High attrition rates have been a consistent occurrence among online learners, creating the challenge of how to design online instruction for the type of learning that encourages student engagement. With new technologies constantly evolving, the question becomes how educators can use these new web-based applications to engage students and possibly resolve the problem of high attrition among online learners?
The purpose of this study was to assess the level of learning engagement through student participation in The Panhellenic Project, an instructional design model that integrated constructivist learning principles with Web 2.0 technologies. Additionally, the usefulness of structured orientations to the Web 2.0 technologies and the effectiveness of these technologies was also investigated.
Using a mixed-methods case study design, The Panhellenic Project was framed around a collaborative group activity where undergraduate students worked in teams with the task of creating a three-dimensional virtual ancient Greek Parthenon and one ancient Olympic game event within the Second Life virtual world. A project wiki was established for student-participants to research sports history as well as share knowledge, information and resources. An informational blog with project resource information was developed as a Second Life learning reference.
Multiple sources were used to capture data including the Survey of Student Engagement, pre- and post-project questionnaires, and electronic discourse analysis of wiki posts and Second Life chat transcripts.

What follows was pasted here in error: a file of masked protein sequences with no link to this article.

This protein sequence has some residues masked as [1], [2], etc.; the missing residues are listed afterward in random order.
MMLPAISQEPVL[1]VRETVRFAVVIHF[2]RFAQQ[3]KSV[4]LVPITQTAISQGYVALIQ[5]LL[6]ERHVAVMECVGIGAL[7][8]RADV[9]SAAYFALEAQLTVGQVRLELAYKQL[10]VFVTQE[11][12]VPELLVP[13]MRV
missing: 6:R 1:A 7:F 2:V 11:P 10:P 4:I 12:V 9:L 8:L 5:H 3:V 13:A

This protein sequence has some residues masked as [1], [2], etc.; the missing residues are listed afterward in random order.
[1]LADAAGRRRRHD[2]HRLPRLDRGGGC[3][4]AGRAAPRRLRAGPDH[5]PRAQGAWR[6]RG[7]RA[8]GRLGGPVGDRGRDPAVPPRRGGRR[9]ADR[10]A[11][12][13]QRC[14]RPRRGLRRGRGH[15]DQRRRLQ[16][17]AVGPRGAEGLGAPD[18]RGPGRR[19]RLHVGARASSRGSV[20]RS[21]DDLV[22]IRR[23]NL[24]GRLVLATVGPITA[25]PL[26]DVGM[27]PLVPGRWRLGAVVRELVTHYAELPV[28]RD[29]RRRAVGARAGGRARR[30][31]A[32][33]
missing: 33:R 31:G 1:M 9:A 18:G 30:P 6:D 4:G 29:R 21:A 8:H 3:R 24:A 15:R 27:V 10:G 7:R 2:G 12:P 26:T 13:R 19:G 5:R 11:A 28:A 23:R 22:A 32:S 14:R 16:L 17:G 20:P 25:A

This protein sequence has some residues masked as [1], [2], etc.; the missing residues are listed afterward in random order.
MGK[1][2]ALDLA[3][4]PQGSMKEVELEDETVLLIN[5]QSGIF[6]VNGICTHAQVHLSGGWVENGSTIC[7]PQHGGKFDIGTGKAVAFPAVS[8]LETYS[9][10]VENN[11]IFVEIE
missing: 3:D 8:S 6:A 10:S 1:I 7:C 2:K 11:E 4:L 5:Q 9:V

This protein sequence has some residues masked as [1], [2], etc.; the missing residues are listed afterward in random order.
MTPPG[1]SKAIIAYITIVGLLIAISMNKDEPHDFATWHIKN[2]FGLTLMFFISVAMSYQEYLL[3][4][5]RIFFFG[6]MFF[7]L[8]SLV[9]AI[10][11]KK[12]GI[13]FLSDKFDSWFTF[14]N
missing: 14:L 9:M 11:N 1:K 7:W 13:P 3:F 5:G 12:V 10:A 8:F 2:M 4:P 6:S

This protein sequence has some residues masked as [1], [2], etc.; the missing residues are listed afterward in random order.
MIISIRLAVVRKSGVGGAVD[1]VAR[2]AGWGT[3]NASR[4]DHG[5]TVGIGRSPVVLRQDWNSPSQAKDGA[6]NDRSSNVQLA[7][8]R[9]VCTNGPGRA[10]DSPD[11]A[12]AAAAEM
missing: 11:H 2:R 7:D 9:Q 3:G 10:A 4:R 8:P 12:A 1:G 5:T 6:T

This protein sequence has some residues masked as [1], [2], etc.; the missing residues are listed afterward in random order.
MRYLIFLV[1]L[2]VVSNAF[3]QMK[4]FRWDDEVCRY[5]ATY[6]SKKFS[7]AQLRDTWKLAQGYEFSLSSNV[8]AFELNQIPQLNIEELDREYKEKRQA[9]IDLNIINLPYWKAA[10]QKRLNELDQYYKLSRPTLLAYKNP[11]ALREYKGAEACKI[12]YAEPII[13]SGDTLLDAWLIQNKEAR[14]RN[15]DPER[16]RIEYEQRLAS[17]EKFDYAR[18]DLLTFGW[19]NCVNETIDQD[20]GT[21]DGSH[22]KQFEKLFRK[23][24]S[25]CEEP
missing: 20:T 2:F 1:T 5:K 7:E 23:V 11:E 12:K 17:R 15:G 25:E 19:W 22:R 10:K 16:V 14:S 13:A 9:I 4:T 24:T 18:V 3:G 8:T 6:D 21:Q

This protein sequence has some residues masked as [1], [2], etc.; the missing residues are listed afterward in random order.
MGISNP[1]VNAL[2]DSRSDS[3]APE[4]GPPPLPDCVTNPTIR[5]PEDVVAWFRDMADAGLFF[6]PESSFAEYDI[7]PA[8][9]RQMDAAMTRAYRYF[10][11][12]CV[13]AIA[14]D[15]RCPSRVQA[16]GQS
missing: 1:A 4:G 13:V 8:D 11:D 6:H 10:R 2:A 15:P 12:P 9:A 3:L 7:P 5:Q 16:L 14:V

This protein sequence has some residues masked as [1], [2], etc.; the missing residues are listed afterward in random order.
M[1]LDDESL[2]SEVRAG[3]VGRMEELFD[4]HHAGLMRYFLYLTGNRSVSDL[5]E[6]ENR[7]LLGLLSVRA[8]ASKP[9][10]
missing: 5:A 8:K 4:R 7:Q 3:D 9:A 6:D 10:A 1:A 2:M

Research finding showed that the majority of the student-participants were engaged in The Panhellenic Project and that learning had occurred over the length of project implementation. The structured orientation and training sessions were perceived as effective in connecting theoretical and practical knowledge, though not effective for teaching students to use the Second Life virtual world.
Overall, the level of difficulty experienced in learning the application influenced student-participant perceptions about the effectiveness of the Web 2.0 technologies used in this study. Further, analysis of the data revealed that the participants consistently demonstrated constructivist learning activities through interaction with other learners, collaborative teamwork and the sharing of multiple perspectives as they completed The Panhellenic Project.
|Commitee:||McManus, John F., Sparks, Paul|
|School Location:||United States -- California|
|Source:||DAI-A 69/10, Dissertation Abstracts International|
|Subjects:||Educational technology, Curriculum development, Higher education|
|Keywords:||Emergent technologies, Instructional design, Learning engagement, Panhellenic Project, Second life, Student engagement, Virtual environments, Web 2.0|
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